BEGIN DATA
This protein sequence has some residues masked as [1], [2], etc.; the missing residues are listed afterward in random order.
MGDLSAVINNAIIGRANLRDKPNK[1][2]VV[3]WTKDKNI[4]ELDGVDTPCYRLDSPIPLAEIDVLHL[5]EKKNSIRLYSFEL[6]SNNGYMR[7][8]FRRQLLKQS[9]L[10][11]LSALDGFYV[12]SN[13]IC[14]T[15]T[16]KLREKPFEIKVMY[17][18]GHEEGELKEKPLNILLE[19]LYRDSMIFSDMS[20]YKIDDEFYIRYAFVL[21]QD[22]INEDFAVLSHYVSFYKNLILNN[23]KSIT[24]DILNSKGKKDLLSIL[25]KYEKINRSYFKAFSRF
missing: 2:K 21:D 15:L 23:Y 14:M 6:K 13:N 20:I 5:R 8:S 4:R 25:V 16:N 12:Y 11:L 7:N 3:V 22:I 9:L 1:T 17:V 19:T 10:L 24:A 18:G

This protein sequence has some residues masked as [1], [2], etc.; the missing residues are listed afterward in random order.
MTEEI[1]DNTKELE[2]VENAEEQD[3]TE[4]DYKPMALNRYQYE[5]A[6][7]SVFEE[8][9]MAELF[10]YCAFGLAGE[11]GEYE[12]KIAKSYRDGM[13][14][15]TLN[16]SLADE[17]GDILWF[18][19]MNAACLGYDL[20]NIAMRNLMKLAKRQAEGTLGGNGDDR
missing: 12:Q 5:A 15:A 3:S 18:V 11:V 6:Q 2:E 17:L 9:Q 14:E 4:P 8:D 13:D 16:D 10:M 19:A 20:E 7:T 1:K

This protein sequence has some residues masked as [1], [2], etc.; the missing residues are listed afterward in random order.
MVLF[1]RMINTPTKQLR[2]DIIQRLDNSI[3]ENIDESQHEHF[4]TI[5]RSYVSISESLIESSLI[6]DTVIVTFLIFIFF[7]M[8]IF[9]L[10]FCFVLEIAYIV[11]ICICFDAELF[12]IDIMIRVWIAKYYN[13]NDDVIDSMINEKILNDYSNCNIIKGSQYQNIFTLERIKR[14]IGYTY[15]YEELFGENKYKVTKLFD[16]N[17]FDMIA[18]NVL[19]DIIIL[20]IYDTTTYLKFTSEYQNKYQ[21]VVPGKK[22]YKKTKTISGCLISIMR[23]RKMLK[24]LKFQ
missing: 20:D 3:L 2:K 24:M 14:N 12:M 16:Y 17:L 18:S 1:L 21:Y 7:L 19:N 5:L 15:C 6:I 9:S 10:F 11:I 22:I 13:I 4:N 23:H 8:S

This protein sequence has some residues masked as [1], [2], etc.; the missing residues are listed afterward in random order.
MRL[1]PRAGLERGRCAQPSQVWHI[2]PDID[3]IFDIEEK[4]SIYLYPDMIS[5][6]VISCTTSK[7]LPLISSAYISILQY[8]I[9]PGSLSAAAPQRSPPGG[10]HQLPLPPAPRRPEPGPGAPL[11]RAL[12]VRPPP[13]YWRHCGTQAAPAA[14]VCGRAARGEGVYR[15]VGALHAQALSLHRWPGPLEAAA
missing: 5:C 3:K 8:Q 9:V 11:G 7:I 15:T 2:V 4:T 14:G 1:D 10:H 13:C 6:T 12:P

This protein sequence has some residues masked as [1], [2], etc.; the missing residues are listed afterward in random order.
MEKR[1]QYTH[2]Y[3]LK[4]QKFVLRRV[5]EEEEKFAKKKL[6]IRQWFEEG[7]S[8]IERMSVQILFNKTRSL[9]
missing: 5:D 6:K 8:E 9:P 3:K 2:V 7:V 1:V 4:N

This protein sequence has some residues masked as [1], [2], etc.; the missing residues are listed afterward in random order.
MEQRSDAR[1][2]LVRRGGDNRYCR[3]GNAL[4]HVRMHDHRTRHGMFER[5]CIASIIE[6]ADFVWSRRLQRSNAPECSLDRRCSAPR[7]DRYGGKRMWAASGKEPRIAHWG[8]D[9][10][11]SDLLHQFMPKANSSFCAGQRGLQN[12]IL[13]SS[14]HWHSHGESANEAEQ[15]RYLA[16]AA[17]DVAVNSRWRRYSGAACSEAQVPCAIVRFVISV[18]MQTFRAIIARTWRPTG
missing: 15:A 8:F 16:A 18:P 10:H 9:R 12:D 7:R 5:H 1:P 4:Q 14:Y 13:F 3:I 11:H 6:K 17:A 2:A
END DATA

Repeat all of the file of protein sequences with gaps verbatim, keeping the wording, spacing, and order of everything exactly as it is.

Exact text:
This protein sequence has some residues masked as [1], [2], etc.; the missing residues are listed afterward in random order.
MGDLSAVINNAIIGRANLRDKPNK[1][2]VV[3]WTKDKNI[4]ELDGVDTPCYRLDSPIPLAEIDVLHL[5]EKKNSIRLYSFEL[6]SNNGYMR[7][8]FRRQLLKQS[9]L[10][11]LSALDGFYV[12]SN[13]IC[14]T[15]T[16]KLREKPFEIKVMY[17][18]GHEEGELKEKPLNILLE[19]LYRDSMIFSDMS[20]YKIDDEFYIRYAFVL[21]QD[22]INEDFAVLSHYVSFYKNLILNN[23]KSIT[24]DILNSKGKKDLLSIL[25]KYEKINRSYFKAFSRF
missing: 2:K 21:D 15:L 23:Y 14:M 6:K 13:N 20:I 5:R 8:S 4:R 25:V 16:N 12:Y 11:L 7:N 3:V 22:I 9:L 1:T 17:V 19:T 10:L 24:A 18:G

This protein sequence has some residues masked as [1], [2], etc.; the missing residues are listed afterward in random order.
MTEEI[1]DNTKELE[2]VENAEEQD[3]TE[4]DYKPMALNRYQYE[5]A[6][7]SVFEE[8][9]MAELF[10]YCAFGLAGE[11]GEYE[12]KIAKSYRDGM[13][14][15]TLN[16]SLADE[17]GDILWF[18][19]MNAACLGYDL[20]NIAMRNLMKLAKRQAEGTLGGNGDDR
missing: 12:Q 5:A 15:A 3:S 18:V 11:V 6:Q 2:E 17:L 9:Q 14:E 4:P 8:D 13:D 16:D 10:M 19:A 20:E 7:T 1:K

This protein sequence has some residues masked as [1], [2], etc.; the missing residues are listed afterward in random order.
MVLF[1]RMINTPTKQLR[2]DIIQRLDNSI[3]ENIDESQHEHF[4]TI[5]RSYVSISESLIESSLI[6]DTVIVTFLIFIFF[7]M[8]IF[9]L[10]FCFVLEIAYIV[11]ICICFDAELF[12]IDIMIRVWIAKYYN[13]NDDVIDSMINEKILNDYSNCNIIKGSQYQNIFTLERIKR[14]IGYTY[15]YEELFGENKYKVTKLFD[16]N[17]FDMIA[18]NVL[19]DIIIL[20]IYDTTTYLKFTSEYQNKYQ[21]VVPGKK[22]YKKTKTISGCLISIMR[23]RKMLK[24]LKFQ
missing: 20:D 3:L 2:K 24:M 14:N 12:M 16:Y 17:L 18:S 1:L 21:Y 7:L 19:N 5:L 15:C 6:I 9:S 10:F 11:I 22:I 13:I 4:N 23:H 8:S

This protein sequence has some residues masked as [1], [2], etc.; the missing residues are listed afterward in random order.
MRL[1]PRAGLERGRCAQPSQVWHI[2]PDID[3]IFDIEEK[4]SIYLYPDMIS[5][6]VISCTTSK[7]LPLISSAYISILQY[8]I[9]PGSLSAAAPQRSPPGG[10]HQLPLPPAPRRPEPGPGAPL[11]RAL[12]VRPPP[13]YWRHCGTQAAPAA[14]VCGRAARGEGVYR[15]VGALHAQALSLHRWPGPLEAAA
missing: 5:C 3:K 8:Q 9:V 11:G 7:I 15:T 2:V 4:T 14:G 1:D 10:H 13:C 6:T 12:P

This protein sequence has some residues masked as [1], [2], etc.; the missing residues are listed afterward in random order.
MEKR[1]QYTH[2]Y[3]LK[4]QKFVLRRV[5]EEEEKFAKKKL[6]IRQWFEEG[7]S[8]IERMSVQILFNKTRSL[9]
missing: 5:D 6:K 8:E 9:P 3:K 2:V 7:V 1:V 4:N

This protein sequence has some residues masked as [1], [2], etc.; the missing residues are listed afterward in random order.
MEQRSDAR[1][2]LVRRGGDNRYCR[3]GNAL[4]HVRMHDHRTRHGMFER[5]CIASIIE[6]ADFVWSRRLQRSNAPECSLDRRCSAPR[7]DRYGGKRMWAASGKEPRIAHWG[8]D[9][10][11]SDLLHQFMPKANSSFCAGQRGLQN[12]IL[13]SS[14]HWHSHGESANEAEQ[15]RYLA[16]AA[17]DVAVNSRWRRYSGAACSEAQVPCAIVRFVISV[18]MQTFRAIIARTWRPTG
missing: 15:A 8:F 16:A 18:P 10:H 9:R 12:D 7:R 5:H 1:P 4:Q 14:Y 13:F 3:I 11:H 6:K 17:A 2:A